Carpet or Tile... Which is Greener?

To answer to this question, you need to decide what is more important to you.  Carpet and Tile can both be green, if you make the right decisions. Tile is a great alternative to natural stone.  Most tile is made from locally mined clay, and glazed locally.  If you find a company that produces tile locally, it can be a very green choice.  Also consider tile made from recycled glass, which can be both beautiful and durable.

Try to avoid natural stone unless you know where it came from.  Italian Marble sounds elegant, until you realize how much fuel it takes to float a big rock on a boat from Italy to the U.S.  Then, it just seems silly.  Even locally mined stone can cause environmental impact.  Mines can cause wildlife displacement, disruption of water tables and river flows, and cause other unintended environmental problems.  Do your homework if you want to go with natural stone.  Let your concience guide you on this one.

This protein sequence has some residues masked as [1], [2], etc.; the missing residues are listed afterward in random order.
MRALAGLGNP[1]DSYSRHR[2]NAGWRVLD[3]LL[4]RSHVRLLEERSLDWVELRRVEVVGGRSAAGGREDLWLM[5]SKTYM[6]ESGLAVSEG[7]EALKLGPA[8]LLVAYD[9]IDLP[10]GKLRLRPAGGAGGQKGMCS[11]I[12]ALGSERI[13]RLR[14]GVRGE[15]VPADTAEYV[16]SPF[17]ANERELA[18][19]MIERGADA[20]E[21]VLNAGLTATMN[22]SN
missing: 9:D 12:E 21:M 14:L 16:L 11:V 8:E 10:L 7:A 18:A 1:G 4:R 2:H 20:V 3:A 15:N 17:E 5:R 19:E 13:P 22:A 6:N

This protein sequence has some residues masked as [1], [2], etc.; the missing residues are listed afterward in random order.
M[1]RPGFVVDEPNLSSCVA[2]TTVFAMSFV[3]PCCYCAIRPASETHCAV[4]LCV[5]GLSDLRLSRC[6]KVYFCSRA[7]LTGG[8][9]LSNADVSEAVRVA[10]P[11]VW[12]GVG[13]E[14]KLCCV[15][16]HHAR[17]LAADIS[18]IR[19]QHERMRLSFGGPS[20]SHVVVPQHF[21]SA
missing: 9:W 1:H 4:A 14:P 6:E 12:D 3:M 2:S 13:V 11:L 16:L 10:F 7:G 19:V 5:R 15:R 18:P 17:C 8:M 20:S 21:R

Carpet is soft and cushy.  It feels warmer and is more comfortable to sit on and walk on.  It also traps dust mites, pet hair, dirt, and mold.  There is also concern that carpet can trap pesticides and herbicides that travel into your home on your shoes, causing a danger to children and pets.  These dangers can be avoided with regular cleanings, but even cleanings can cause their own problems if not done correctly.

If you decide you need carpet, check out PET carpet.  PET (polyethylene terephthalate) carpet is made entirely from recycled 2-litre soda bottles.  The carpet feels soft and cushy, but is stain-resistant, static-proof, and, because it is entirely plastic, doesn’t harbor the mites and mold that cotton or wool carpet can.  It also causes less of an impact to produce, and the dyes used to color it give off fewer VOC (volitile organic compounds) than those used to dy textile carpets.

In the end, it’s a personal decision.  What is important to you?  Is it imperative that you have granite or marble?  Maybe a glass or ceramic tile is better.  Do you need carpet?  Or can you do a solid floor with a couple of throw rugs? Make the choice by balancing research and personal taste, and you will make the decision best suited for you.

As for me, I’m a hard surface floor with throw rugs kind of guy,  but that’s just me.